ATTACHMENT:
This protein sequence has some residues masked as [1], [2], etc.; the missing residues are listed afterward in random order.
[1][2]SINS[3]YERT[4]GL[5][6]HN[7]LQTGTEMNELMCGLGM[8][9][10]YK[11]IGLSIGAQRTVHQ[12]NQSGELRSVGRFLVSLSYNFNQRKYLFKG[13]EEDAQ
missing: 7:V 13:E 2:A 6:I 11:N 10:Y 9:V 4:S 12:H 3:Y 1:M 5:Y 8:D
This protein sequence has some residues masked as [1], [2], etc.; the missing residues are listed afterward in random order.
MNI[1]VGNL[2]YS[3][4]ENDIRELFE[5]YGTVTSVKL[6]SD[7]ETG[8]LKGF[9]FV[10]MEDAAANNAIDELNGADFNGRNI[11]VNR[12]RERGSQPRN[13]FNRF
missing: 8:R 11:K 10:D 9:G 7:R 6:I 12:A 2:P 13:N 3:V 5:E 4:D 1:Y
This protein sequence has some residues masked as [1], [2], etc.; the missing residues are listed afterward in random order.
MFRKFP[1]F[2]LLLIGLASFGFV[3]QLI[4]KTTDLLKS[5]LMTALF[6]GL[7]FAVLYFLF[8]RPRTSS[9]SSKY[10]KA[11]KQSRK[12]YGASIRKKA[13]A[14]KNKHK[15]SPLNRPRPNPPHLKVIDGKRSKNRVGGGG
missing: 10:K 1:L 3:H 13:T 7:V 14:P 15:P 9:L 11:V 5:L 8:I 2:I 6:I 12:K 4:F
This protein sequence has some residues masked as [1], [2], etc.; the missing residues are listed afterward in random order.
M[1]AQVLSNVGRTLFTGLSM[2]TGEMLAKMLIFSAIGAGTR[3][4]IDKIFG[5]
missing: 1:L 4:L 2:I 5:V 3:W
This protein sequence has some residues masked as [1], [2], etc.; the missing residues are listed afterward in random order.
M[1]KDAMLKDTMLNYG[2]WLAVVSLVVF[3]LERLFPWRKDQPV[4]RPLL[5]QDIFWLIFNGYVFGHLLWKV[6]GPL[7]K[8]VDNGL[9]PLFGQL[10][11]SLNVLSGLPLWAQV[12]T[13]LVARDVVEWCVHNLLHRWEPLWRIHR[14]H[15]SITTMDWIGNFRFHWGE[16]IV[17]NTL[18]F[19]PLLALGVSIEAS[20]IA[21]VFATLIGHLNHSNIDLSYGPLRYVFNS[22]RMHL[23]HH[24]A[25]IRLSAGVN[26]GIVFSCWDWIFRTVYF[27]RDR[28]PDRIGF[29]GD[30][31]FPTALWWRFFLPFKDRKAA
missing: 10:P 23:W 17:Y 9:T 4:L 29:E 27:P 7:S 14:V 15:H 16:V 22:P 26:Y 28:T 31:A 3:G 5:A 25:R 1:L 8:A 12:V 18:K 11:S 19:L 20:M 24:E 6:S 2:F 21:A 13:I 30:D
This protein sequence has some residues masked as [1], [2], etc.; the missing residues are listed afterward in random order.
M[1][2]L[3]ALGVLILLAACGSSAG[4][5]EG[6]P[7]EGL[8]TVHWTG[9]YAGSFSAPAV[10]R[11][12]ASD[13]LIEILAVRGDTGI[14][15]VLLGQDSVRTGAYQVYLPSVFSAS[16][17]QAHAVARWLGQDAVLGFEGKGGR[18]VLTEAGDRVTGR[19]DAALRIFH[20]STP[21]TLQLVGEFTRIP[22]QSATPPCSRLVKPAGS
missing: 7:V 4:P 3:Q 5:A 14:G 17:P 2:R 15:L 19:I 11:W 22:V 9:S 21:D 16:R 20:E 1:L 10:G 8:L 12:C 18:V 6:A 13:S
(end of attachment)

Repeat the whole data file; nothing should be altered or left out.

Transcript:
This protein sequence has some residues masked as [1], [2], etc.; the missing residues are listed afterward in random order.
[1][2]SINS[3]YERT[4]GL[5][6]HN[7]LQTGTEMNELMCGLGM[8][9][10]YK[11]IGLSIGAQRTVHQ[12]NQSGELRSVGRFLVSLSYNFNQRKYLFKG[13]EEDAQ
missing: 7:V 13:E 2:A 6:I 11:N 10:Y 9:V 4:S 12:H 3:Y 1:M 5:Y 8:D
This protein sequence has some residues masked as [1], [2], etc.; the missing residues are listed afterward in random order.
MNI[1]VGNL[2]YS[3][4]ENDIRELFE[5]YGTVTSVKL[6]SD[7]ETG[8]LKGF[9]FV[10]MEDAAANNAIDELNGADFNGRNI[11]VNR[12]RERGSQPRN[13]FNRF
missing: 8:R 11:K 10:D 9:G 7:R 6:I 12:A 2:P 13:N 3:V 5:E 4:D 1:Y
This protein sequence has some residues masked as [1], [2], etc.; the missing residues are listed afterward in random order.
MFRKFP[1]F[2]LLLIGLASFGFV[3]QLI[4]KTTDLLKS[5]LMTALF[6]GL[7]FAVLYFLF[8]RPRTSS[9]SSKY[10]KA[11]KQSRK[12]YGASIRKKA[13]A[14]KNKHK[15]SPLNRPRPNPPHLKVIDGKRSKNRVGGGG
missing: 10:K 1:L 3:H 13:T 7:V 14:P 15:P 9:L 11:V 5:L 8:I 2:I 6:I 12:K 4:F
This protein sequence has some residues masked as [1], [2], etc.; the missing residues are listed afterward in random order.
M[1]AQVLSNVGRTLFTGLSM[2]TGEMLAKMLIFSAIGAGTR[3][4]IDKIFG[5]
missing: 1:L 4:L 2:I 5:V 3:W
This protein sequence has some residues masked as [1], [2], etc.; the missing residues are listed afterward in random order.
M[1]KDAMLKDTMLNYG[2]WLAVVSLVVF[3]LERLFPWRKDQPV[4]RPLL[5]QDIFWLIFNGYVFGHLLWKV[6]GPL[7]K[8]VDNGL[9]PLFGQL[10][11]SLNVLSGLPLWAQV[12]T[13]LVARDVVEWCVHNLLHRWEPLWRIHR[14]H[15]SITTMDWIGNFRFHWGE[16]IV[17]NTL[18]F[19]PLLALGVSIEAS[20]IA[21]VFATLIGHLNHSNIDLSYGPLRYVFNS[22]RMHL[23]HH[24]A[25]IRLSAGVN[26]GIVFSCWDWIFRTVYF[27]RDR[28]PDRIGF[29]GD[30][31]FPTALWWRFFLPFKDRKAA
missing: 10:P 23:W 17:Y 9:T 4:L 29:E 27:P 7:S 14:V 15:H 16:V 22:P 26:Y 28:T 31:A 3:G 5:A 25:R 1:L 8:A 12:V 18:K 11:S 19:L 20:M 24:E 6:S 2:F 21:A 13:I 30:D
This protein sequence has some residues masked as [1], [2], etc.; the missing residues are listed afterward in random order.
M[1][2]L[3]ALGVLILLAACGSSAG[4][5]EG[6]P[7]EGL[8]TVHWTG[9]YAGSFSAPAV[10]R[11][12]ASD[13]LIEILAVRGDTGI[14][15]VLLGQDSVRTGAYQVYLPSVFSAS[16][17]QAHAVARWLGQDAVLGFEGKGGR[18]VLTEAGDRVTGR[19]DAALRIFH[20]STP[21]TLQLVGEFTRIP[22]QSATPPCSRLVKPAGS
missing: 7:V 4:P 3:Q 5:A 14:G 17:P 2:R 15:L 19:I 11:W 22:V 9:S 21:D 16:R 20:E 1:L 10:G 8:L 12:C 18:V 6:A 13:S